Saturday, February 20, 2016

This week in birds - #194

A roundup of the week's news of birds and the environment:


This Red-tailed Hawk, caught in a sudden shower, got a refreshing bath! Not that he seems too happy about it.
*~*~*~*

Death Valley is the hottest place on Earth and we do not think of it as being covered in wildflowers, but El NiƱo has the power to change all that. The big weather system from the Pacific created unusually wet conditions and that has resulted in a remarkable wildflower bloom in the normally unforgiving landscape.

*~*~*~*

Wild Turkeys were extirpated in New Jersey in the 1800s, but, after being reintroduced to the state in the 1970s, they have made a remarkable comeback. So much of a comeback that they have become a hazard in some parts of suburbia where the large territorial birds have been known to threaten and attack humans. I don't know - Wild Turkeys run amok somehow seems a bit of poetic justice. 

These Wild Turkeys are not running amok. They have hundreds of acres to roam, without conflicts with humans,  in a national wildlife refuge.
  *~*~*~*

Large palm oil plantations are anathema to biodiversity, but the smaller plantations are much more friendly to the ecosystem.

*~*~*~*

The National Park Service is engaged in a large cull of the bison that are the iconic animal of Yellowstone National Park. The herd has grown so large that the park lands may not be able to support it and there are always fears from local ranchers about the spread of disease although there is no evidence of that, so the cull seems to be partly based on sound ecological grounds and part public relations.

*~*~*~*

A newly discovered black tarantula that is found in the area near Folsom Prison has been named for the singer who made the prison famous - Johnny Cash. The tarantula's proper name is Aphonopelma johnnycashi and it is among 14 new species discovered by scientists who studied more than 3,000 of the hairy critters. 

*~*~*~*

The shortest possible migratory route for birds is not necessarily the best or safest to travel. So nocturnally migrating songbirds drift with the prevailing winds when possible and then compensate as needed to correct their path. This may partially account for why some migrating birds occasionally wind up in unexpected places.

*~*~*~*

Earth is covered by a huge variety of ecosystems and the sensitivity of each of them to climate change varies greatly. A new study has delineated the degree of sensitivity in each region and these degrees are made visual by an accompanying map.  

*~*~*~*

Giant flightless birds are extinct in most of the world today, but at one time, they roamed through many areas of the planet - even in the Arctic. About 53 million years ago, the Arctic was a swamp and it was home to a giant bird with a head the size of a horse's. The bird was identified from a single toe bone that was recently found. 

*~*~*~*

The U.S. will have trouble meeting its climate goals with the rules that are presently in effect. More is needed, but the problem is how to achieve the needed cuts in the present political climate when one party denies that any action is needed.

*~*~*~*

News reports have declared that 150,000 Adelie Penguins have perished after an iceberg the size of Rome grounded near their colony, cutting them off from their source of food. However, it is possible that a number of those thought lost have found a way to the sea that will allow them to feed and survive.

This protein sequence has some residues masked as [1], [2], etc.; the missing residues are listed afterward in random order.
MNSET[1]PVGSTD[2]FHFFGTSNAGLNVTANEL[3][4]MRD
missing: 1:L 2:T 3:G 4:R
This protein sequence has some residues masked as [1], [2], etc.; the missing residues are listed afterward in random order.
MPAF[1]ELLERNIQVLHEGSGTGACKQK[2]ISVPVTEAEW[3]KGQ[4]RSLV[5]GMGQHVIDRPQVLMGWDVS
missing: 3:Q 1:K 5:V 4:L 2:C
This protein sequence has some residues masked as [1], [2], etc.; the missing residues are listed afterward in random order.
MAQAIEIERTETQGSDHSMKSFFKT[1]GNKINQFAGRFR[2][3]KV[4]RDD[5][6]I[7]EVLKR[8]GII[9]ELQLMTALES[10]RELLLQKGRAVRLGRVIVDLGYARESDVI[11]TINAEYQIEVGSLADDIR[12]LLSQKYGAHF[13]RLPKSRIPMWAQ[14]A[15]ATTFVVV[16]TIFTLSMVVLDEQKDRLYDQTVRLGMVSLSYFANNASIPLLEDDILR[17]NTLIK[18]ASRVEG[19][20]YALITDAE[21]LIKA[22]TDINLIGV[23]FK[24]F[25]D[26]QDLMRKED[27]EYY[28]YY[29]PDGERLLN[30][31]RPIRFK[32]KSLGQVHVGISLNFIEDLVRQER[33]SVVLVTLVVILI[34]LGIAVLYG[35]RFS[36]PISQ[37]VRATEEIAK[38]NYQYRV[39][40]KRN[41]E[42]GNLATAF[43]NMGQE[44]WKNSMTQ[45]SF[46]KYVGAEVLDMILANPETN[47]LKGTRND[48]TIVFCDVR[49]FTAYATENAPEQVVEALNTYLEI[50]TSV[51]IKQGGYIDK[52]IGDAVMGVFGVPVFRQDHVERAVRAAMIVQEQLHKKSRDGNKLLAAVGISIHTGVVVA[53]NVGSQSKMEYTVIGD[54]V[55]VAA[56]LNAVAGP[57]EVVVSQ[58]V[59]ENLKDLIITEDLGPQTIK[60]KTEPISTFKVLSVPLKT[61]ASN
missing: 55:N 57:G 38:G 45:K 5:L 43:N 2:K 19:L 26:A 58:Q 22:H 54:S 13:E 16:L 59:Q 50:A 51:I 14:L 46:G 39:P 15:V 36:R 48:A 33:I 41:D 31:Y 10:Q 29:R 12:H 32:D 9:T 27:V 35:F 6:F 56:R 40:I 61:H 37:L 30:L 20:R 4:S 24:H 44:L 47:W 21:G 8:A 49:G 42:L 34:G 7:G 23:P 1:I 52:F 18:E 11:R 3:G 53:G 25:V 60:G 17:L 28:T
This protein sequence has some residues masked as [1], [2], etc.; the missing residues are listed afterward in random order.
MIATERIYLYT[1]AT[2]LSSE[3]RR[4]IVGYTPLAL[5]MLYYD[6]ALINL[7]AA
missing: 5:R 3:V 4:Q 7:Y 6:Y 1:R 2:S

*~*~*~*

Did humans kill off the last dinosaur, a seven-foot-tall bird known as Genyornis newtoni that lived in Australia? Scientists speculate that may be the case. The animal became extinct about 40,000 years ago.

*~*~*~*

A new study identifies parrots as the most threatened bird group in the world. At least 28% of extant species are classified as threatened.

*~*~*~*

Researchers are using a trained Bald Eagle named Spirit to help them design wind turbines that will be less deadly to the birds that fly where the turbines are located.

*~*~*~*

The family of birds known as honeyguides is famous for leading humans and other animals to the places where the bees are making honey. A recent study indicates that the relationship between the birds and those that follow them to the honey may be a bit more complicated than it appears on the surface.

*~*~*~*

The warming Arctic has become a friendlier place for algae and its related toxins. A new study has found algae-related toxins in Arctic sea mammals for the first time.

*~*~*~*

Around the backyard:

The four-day weekend of the Great Backyard Bird Count ended on Monday. I did manage to get some observations in over the weekend and ended with a total of 32 species seen in or flying over my yard. I'll give you a full report on that later. If you made observations for the count and have not entered them yet, you can still do it. Data entry for the project is open until March 1.

6 comments:

  1. Replies
    1. As always, thanks for stopping by, Martin, and for taking the time to comment.

      Delete
  2. Haha...The hawk doesn't seem happy at all. :-)
    It's hard to think of wildflowers in the Death Valley.

    ReplyDelete
    Replies
    1. Some of the pictures from Death Valley are truly amazing. Whole areas are completely carpeted in flowers.

      Delete
  3. Perhaps if I still lived in NJ, I would have wild turkeys in my yard instead of peacocks! My favorite link was the one about the greater honeyguide and nature-faking. Learned much I didn't know before.

    ReplyDelete
    Replies
    1. Well, Peacocks are nice, too, and probably more docile than these Wild Turkeys!

      Delete